While DJ Daniel Avery may not be strictly withguitars he definitely has the appeal for a broader audience, much in the way that ex-punk still-dilettante Andrew Weatherall still possesses in aces of spades, a man to whom Avery is very much the spiritual successor. Beloved of The Horrors, and a cohort and protégée to another celebrated indie disco head, the irrepressible Erol Alkan who has put out Drone Logic on his own label Phantasy Sound, Avery has all the ingredients to stay the course, and he’s already crossed over with this reassuringly analogue dance classic. OK, he doesn’t push the envelope of techno like Holden, or dabble in the peripheries of minimalism like Jon Hopkins, both of whom have produced equally noteworthy electronic records this year, but he takes the original Warp-like acid house bleep and then adds a floor-filling no nonsense block rocking attitude to it, not heard since Chemical Brothers Dig Your Own Hole or Underworld’s “Rez” of which he’s a self-affirmed fan.
Daniel Avery may look the part of a superstar DJ: part Saturday matinee idol, part Police sunglasses ad Beckham, but he doesn’t go all Guetta on your ass. He’s been slowly building his own name as resident at super club Fabric, unassuming in his countenance and overwhelmed by the plaudits he’s been receiving. All of which can only make the indie crowd take him to their darkened hearts. And there is a darkened mournful soul underlying the tale of a night out in town that Drone Logic aims to narrate. As a concept this has been done before step forward Flowered Up Weekender Metronomy on Nights Out, The Streets A Grand Don’t Come For Free and eve Franz Ferdinand’s Alkan influenced Tonight but Avery manages to add the shadowplay of Joy Division’s 24 Hours onto the expansive atmospheric soundscapes of John Talabot. Except here for the most part, the sounds of nature have been replaced by plenty of urban squelch and scrape, a kind of London sturm und drang.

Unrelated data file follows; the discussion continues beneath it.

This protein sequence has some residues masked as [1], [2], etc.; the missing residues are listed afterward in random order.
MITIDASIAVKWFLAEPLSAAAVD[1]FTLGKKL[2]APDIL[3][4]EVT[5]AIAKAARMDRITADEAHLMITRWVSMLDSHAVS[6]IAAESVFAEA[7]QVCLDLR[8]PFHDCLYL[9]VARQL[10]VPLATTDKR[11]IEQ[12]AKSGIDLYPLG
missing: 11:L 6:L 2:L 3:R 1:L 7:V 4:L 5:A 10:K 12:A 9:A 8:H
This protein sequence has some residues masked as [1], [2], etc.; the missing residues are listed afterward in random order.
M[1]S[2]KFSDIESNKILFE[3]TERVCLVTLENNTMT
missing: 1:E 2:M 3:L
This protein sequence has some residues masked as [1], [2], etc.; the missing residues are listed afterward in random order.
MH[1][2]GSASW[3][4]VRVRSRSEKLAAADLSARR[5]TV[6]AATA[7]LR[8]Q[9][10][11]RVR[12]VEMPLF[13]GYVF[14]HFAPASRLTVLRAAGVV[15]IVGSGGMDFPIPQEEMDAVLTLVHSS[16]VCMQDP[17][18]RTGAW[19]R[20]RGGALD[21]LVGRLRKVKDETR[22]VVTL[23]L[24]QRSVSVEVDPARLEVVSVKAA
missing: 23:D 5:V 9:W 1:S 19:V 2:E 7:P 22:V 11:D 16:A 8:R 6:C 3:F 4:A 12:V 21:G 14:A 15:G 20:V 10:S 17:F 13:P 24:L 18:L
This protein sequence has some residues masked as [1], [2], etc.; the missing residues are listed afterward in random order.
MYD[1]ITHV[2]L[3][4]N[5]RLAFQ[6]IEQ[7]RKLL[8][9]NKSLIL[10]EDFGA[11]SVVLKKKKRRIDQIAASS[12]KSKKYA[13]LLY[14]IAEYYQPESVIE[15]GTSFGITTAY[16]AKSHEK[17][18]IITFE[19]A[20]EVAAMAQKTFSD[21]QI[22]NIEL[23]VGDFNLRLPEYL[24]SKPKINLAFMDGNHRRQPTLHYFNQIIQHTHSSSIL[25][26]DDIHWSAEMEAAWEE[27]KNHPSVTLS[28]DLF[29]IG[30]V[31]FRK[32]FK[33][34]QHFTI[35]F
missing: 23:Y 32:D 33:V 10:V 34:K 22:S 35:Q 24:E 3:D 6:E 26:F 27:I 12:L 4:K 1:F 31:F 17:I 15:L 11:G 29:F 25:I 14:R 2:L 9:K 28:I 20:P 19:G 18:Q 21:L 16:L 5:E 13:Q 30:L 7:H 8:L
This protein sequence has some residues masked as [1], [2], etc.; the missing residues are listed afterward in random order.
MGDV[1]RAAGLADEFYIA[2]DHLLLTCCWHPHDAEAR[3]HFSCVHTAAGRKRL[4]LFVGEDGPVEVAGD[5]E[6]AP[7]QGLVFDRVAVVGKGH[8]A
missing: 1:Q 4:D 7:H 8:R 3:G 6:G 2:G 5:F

It’s a club record, sure, but unlike most contemporary club bangers there’s no 90s revivalist diva caterwauling over the top. There is the occasional use of vocals such as the deadpan “noise flies high” refrain on the brilliant title track “Drone Logic”, but much like this year’s Factory Floor record, the voice is used as another strata, the means to a hypnotic end. With touches of New Order and Kraftwerk, Orbital and aforementioned Underworld in tracks like “Need Electric”, there’s also a nod to Neu, a can-do to Can, plus loops that Loop would be proud of. It all adds to the driving rhythm of an album that is a force of nature. No digital perfection here, there’s room for the odd happy accident and this adds to the soul and elevates this above contemporaries like the cool as ice Blondes. All Daniel Avery needs now is his Screamadelica, a union with a too cool for school band that will elevate both to the hall of infamy. Until that logical conclusion, enjoy A very addictive (sic) drone by Daniel, which narrowly beats the album by his acid godfather Weatherall The Asphodell’s Ruled By Passion, Destroyed By Lust as the best album without guitars this year. 8/10
Daniel Avery – All I Need [Official Video]